Essay Example on From forgetting names to forgetting the reason for entering a room Lapses

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From forgetting names to forgetting the reason for entering a room lapses in memory are normal and do not hinder everyday life Problems arise when memory deficits begin to impact ordinary life Amnesia is a memory deficit that can be defined as complete or partial memory loss Ryan et al 2000 often resulting from lesion operations or brain injuries such as strokes Two distinct types of amnesia exist retrograde and anterograde Retrograde amnesia are unable to recall memories of events that occurred before the brain damage They are however able to form new memories following the damage Nadel Moscovitch 1997 The opposite is true for anterograde amnesics Marslen Wilson Teuber 1975 These two types can co occur in one patient or occur individually displaying dissociations between the two Patient HM arguably the most famous amnesic patient had almost complete absence of anterograde memory and partial retrograde loss Scoville Milner 1957 These deficits were caused due to the removal of a large area of his medial temporal brain area as treatment for epilepsy Alongside the establishment of HM s memory deficits two opposing models to explain amnesia emerged 



These models shall be discussed in terms of how effectively they describe amnesia and the evidence supporting them This essay shall ultimately conclude that a dissociative model seems more likely due to the complexity of memory However this cannot be concluded indefinitely due to the abundance of research supporting both models as well as ongoing confusion and alternative explanations within the literature The models chiefly take opposing views as to whether memory is associative and thus a unitary system e g Squire 1980 or a dissociative system made up of smaller discrete memory systems e g Aggleton and Brown 2001 Squire mainly posits that memory deficits reflect the difficulty of a given task paralleled with the extent of damage to the hippocampus and surrounding structures The larger the damage the greater the deficit Also recognition memory is believed to simply be a weaker memory trace than remembering so are not dissociable In contrast Aggleton and Brown deduced that different brain structures represent different modalities in memory So the type of deficit depends on which area is damaged Also they believe that recognition and recollection memory are disparate The models also take opposing views on whether declarative memory is unitary or whether it can be further broken down into episodic and semantic Overall Squire believes there is just one memory process whereas 



Aggleton and Brown believe there are two As these two models posit polar explanations it should be simple to deduce which is correct However this is not the case as the debate is still ongoing Chiefly because both models boast empirical evidence which shall be evaluated in this essay One ongoing debate in the literature is the supposed dissociation of recognition and recollection memory Squire believes recognition to simply be a weaker trace than recollection but part of a unitary memory system In contrast Aggleton and Brown 2001 posit recollection and recognition to be qualitatively disparate processes This is one of the key debates deducing whether memory is associative or dissociative Aggleton and Brown 2001 found greater activation in the perirhinal cortex of rats when shown novel stimuli compared to familiar No activation changes were found in the hippocampus Instead the hippocampus was activated when deducing familiarity of objects in spatial tasks thus suggesting the hippocampus is important for spatial memory Xiang and Brown 1998 lend support as they found that neuronal responding decreased in regions such as the perirhinal cortex when stimuli were repeated Therefore the perirhinal cortex could be the region responsible for recognition memory This double dissociation supports the functional division of the perirhinal cortex and the hippocampal area providing support for a dissociative model However these studies used animals as their subjects and answers must be verbalised to deduce the difference between recognition and recollection memory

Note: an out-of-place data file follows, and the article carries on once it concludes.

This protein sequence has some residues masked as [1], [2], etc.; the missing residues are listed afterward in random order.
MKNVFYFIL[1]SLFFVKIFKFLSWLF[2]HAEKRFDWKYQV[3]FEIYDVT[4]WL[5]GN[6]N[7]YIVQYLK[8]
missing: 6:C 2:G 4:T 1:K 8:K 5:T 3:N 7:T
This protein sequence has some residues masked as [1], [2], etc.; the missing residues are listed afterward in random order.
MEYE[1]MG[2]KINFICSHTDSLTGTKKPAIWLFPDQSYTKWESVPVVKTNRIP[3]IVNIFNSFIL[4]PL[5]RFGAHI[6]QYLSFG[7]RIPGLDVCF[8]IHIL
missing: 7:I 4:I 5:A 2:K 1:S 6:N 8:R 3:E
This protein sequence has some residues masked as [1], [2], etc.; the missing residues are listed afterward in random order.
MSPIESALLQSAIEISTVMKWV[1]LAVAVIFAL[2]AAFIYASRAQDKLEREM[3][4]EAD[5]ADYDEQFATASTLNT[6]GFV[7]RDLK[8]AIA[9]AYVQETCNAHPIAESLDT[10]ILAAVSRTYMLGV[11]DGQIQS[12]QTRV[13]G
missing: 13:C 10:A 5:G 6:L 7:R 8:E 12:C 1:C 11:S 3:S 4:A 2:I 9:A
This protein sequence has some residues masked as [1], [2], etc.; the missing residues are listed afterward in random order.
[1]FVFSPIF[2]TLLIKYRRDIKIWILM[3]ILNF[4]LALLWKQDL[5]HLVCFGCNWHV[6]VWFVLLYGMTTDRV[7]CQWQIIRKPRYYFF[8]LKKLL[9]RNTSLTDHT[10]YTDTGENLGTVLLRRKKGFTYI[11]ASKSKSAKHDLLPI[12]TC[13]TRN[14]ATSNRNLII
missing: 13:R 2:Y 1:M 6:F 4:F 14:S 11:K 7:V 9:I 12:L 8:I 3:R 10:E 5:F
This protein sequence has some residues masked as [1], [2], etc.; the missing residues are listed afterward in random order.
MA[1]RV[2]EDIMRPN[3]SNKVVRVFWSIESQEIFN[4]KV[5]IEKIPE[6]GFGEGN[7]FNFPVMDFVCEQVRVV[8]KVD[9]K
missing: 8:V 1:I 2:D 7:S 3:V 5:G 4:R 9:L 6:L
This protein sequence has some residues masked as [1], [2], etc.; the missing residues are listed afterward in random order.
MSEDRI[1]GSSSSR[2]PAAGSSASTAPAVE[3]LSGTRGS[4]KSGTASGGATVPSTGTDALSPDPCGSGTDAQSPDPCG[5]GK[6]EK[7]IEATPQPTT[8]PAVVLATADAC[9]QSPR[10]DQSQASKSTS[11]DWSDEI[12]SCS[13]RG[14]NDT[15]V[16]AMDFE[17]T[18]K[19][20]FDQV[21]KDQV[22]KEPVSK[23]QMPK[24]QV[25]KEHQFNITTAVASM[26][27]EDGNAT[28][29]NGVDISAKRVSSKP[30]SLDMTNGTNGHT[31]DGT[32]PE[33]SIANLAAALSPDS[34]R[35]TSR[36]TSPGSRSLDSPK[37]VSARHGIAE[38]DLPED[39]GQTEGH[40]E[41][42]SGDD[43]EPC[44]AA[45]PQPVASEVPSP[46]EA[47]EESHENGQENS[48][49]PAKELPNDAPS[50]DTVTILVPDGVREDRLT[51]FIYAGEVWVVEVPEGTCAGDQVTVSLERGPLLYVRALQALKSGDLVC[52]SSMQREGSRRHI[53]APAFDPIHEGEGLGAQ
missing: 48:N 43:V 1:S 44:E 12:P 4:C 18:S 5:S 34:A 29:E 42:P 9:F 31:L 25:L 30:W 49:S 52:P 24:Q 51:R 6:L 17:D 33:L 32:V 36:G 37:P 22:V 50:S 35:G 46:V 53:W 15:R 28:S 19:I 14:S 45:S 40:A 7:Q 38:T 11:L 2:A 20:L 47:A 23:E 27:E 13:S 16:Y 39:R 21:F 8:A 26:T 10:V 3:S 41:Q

There is no way to tell an animal can recollect an object and semantic information about it rather than just recognise it Therefore animal studies may not be valid Despite the use of animals it's an important finding regarding the perirhinal cortex as early research namely focused on the hippocampus amygdala and the underlying cortex to explain amnesia as these were the areas damaged in HM For example Zola Morgan et al 1993 found that hippocampal lesions resulted in impaired memory on a delay task and lesioning additional cortical areas resulted in a more severe deficit This is referred to as mass action memory loss as the more areas damaged the greater the impairment Therefore providing evidence for their theory that memory is a unitary system as H lesions produced the biggest memory deficit because more areas were damaged Therefore this area was termed the medial temporal lobe memory system MTLMS by Squire The structures are posited to form a unique system in the brain with the purpose of processing and storing memories This study led to Squire s view that the extent of damage to the MTLMS determines the extent of memory deficit They also concluded that the amygdala was not responsible for memory which was a key finding as HM s amygdala lesion must be unrelated to his amnesia


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